Hildegard von Bingen’s chant Columba aspexit is heard in Alex Fortes’ commissioned arrangement which cleverly builds through a series of solos, duets and trios to a full-group unison.
The String Quartet No.1 by the British-Jamaican composer Eleanor Alberga is described as an exploration of the cosmos, launching us into space with jagged rhythms and melodies, contemplating the star-filled sky and energetically returning to earth.
The Armenian composer and ethnomusicologist Komitas Vardapet is represented by Sergei Aslamazian’s arrangement of five Armenian Folk Songs, and an excellent CD ends with the Sibelius String Quartet in D Minor Op.56, Voces Intimae, written in self-imposed isolation in Aiola while he tried to overcome the alcoholism that plagued him in Helsinki and reconnect with his natural surroundings.
Guitarist Emma Rush grew up in Hamilton, Ontario and had a family connection to the Canadian Impressionist painter William Blair Bruce, whose paintings she saw in the homes of her grandparents and aunts. In 2020 she commissioned seven new Canadian compositions inspired by Bruce’s paintings, and her new CD A Dream of Colour – Music inspired by the paintings of William Blair Bruce is the result (emma-rush.com).
The subject paintings are beautifully reproduced in colour in the CD booklet, accompanied by a brief note by the composers – Christine Donkin, Amy Brandon, Dale Kavanagh, Craig Visser (a striking piece for guitar and tape), christina volpini, Daniel Medizadeh and Jeffrey McFadden.
Rush is an outstanding player, and her beautifully clean, sensitive and nuanced interpretations of exquisite additions to the contemporary Canadian guitar repertoire, beautifully recorded and presented, make for a terrific disc.
El último aliento (The last breath), the new CD from the Hungarian guitarist Zsófia Boros features music from Argentina and the compositions of the contemporary French composer Mathias Duplessy (ECM New Series 2769 485 8302 ecmrecords.com).
There are six pieces by Duplessy: De rêve et de pluie, Le secret d’Hiroshigé, Le labyrinthe de Vermeer, Berceuse, Valse pour Camille and Perle de Rosée. All display Duplessy’s distinctive Romanticism, a mix of traditional tonality with contemporary forms and structure.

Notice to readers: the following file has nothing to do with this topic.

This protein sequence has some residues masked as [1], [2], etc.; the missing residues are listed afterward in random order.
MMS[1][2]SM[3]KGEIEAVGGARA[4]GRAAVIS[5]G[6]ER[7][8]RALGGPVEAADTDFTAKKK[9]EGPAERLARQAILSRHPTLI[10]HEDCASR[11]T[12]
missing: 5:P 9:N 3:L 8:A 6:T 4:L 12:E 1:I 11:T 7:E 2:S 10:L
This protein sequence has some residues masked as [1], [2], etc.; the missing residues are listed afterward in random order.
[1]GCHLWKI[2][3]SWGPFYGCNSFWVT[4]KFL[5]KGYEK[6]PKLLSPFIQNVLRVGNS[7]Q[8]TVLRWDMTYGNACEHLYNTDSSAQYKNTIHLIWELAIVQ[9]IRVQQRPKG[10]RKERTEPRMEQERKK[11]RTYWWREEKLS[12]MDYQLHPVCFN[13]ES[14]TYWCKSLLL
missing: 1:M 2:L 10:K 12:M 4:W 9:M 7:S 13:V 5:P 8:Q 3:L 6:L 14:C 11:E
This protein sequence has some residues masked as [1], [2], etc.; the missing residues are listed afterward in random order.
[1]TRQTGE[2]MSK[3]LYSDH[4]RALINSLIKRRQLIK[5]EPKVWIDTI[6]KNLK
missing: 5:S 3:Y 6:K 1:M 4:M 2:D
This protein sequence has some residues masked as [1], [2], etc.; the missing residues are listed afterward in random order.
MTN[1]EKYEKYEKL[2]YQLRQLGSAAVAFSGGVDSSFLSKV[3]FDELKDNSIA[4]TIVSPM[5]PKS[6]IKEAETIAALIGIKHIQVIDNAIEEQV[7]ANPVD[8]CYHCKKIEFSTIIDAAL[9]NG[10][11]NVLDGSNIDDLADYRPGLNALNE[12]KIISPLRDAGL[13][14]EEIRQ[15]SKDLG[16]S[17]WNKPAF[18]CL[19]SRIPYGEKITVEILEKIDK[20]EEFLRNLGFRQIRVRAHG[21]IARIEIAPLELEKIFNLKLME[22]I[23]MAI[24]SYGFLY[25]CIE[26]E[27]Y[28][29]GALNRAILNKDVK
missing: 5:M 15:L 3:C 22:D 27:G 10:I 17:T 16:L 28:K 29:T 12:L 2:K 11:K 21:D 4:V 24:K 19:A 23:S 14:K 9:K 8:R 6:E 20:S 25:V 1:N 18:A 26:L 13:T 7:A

Four Argentinian composers are featured, with Quique Sinesi’s El abrazo and Tormenta de ilusión of particular interest: for the former, Boros stretches a rubber band over the fretboard to mute the sound, and for the latter switches from guitar to ronroco, an instrument from the Andean region with ten strings in five double-courses.
Joaquin Alem’s Salir adentro, Ginastera’s Milonga and the title track by the Buenos Aires composer and guitarist Carlos Moscardini complete a CD of quiet, atmospheric music, all played with warmth, sensitivity and admirable technique.
We usually encounter guitarist Aaron Larget-Caplan with his New Lullaby Project CDs, but his tenth solo album, Spanish Candy reflects his work with the Spanish classical music and flamenco dance ensemble ¡Con Fuego!, which reimagines Spanish classical compositions with flamenco techniques and flavours while also adding flamenco works to the standard repertoire (Tiger Turn 888-10 alcguitar.com).
There are three pieces by Albéniz here – Zambra Granadina and Larget-Caplan’s own arrangements of Sevilla and Granada – Five Pieces by Tárrega, including Recuerdos de la Alhambra, the flamenco solo Mantilla de Feria by Esteban de Sanlúcar, and Larget-Caplan’s arrangement of Pascual Marquina’s España Cañi.
Larget-Caplan’s aim to “juxtapose the fiery passions of flamenco with the subtle colors and harmonic riches of classical music” results in an entertaining – if somewhat brief at 33 minutes – CD.